Problem is there are so many reasons why you might be advised to do any of these things. It's not like it's one cause that leads you do do these things.
OK, if so - then thats a problem. Even I have no idea what FSCK could be good for and I thought I know something about Macs. Obviously I don't


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Old Sep 21, 2004, 12:15 PM   #23
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Originally Posted by CmdrLaForge
OK, if so - then thats a problem. Even I have no idea what FSCK could be good for and I thought I know something about Macs. Obviously I don't


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CmdrLaForge - you familiar with Disk Utility and its "Repair" option for hard disks (the one that looks for and fixes directory problems)? That button is nothing more than a graphical front-end to the fsck utility, which actually checks and fixes your disk. Essentially, running fsck is equivalent to opening Disk Utility, selecting the disk you want checked, and clicking Repair.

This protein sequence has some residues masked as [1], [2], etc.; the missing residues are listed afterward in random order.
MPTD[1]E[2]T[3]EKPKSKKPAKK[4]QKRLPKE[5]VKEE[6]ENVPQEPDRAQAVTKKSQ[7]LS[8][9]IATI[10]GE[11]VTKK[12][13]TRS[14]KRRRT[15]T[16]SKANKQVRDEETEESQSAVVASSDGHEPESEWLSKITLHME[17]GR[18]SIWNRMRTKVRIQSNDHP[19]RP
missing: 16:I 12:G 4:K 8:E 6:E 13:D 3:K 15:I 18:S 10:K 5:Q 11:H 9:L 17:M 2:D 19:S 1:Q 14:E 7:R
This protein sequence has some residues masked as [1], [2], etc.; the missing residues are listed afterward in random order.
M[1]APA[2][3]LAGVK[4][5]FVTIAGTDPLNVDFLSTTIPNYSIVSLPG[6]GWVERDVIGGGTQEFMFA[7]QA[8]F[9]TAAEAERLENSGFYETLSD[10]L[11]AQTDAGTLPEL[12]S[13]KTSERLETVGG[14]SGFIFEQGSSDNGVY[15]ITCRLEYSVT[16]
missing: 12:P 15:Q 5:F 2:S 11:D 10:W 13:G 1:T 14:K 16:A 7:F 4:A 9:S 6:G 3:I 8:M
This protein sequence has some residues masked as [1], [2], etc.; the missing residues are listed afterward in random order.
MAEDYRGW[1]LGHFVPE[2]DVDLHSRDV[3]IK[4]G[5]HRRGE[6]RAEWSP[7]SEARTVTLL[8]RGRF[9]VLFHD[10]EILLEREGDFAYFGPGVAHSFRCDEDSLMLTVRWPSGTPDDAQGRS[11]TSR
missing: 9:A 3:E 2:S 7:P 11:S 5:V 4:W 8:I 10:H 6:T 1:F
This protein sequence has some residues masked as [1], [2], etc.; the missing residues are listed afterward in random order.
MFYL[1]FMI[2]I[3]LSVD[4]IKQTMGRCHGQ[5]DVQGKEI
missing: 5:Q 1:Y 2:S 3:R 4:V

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Old Sep 21, 2004, 12:21 PM   #24
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Actually.. if we want to be entirely correct, the "repair disk" button is a frontend for:

sudo diskutil repairdisk /

Which is a Appleized version of fsck.
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Old Sep 21, 2004, 12:26 PM   #25
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Originally Posted by yellow
Actually.. if we want to be entirely correct, the "repair disk" button is a frontend for:

sudo diskutil repairdisk /

Which is a Appleized version of fsck.
You're saying it's three layers deep? Disk Utility -> diskutil -> fsck instead of Disk Utility -> fsck? Didn't know that - thanks yellow.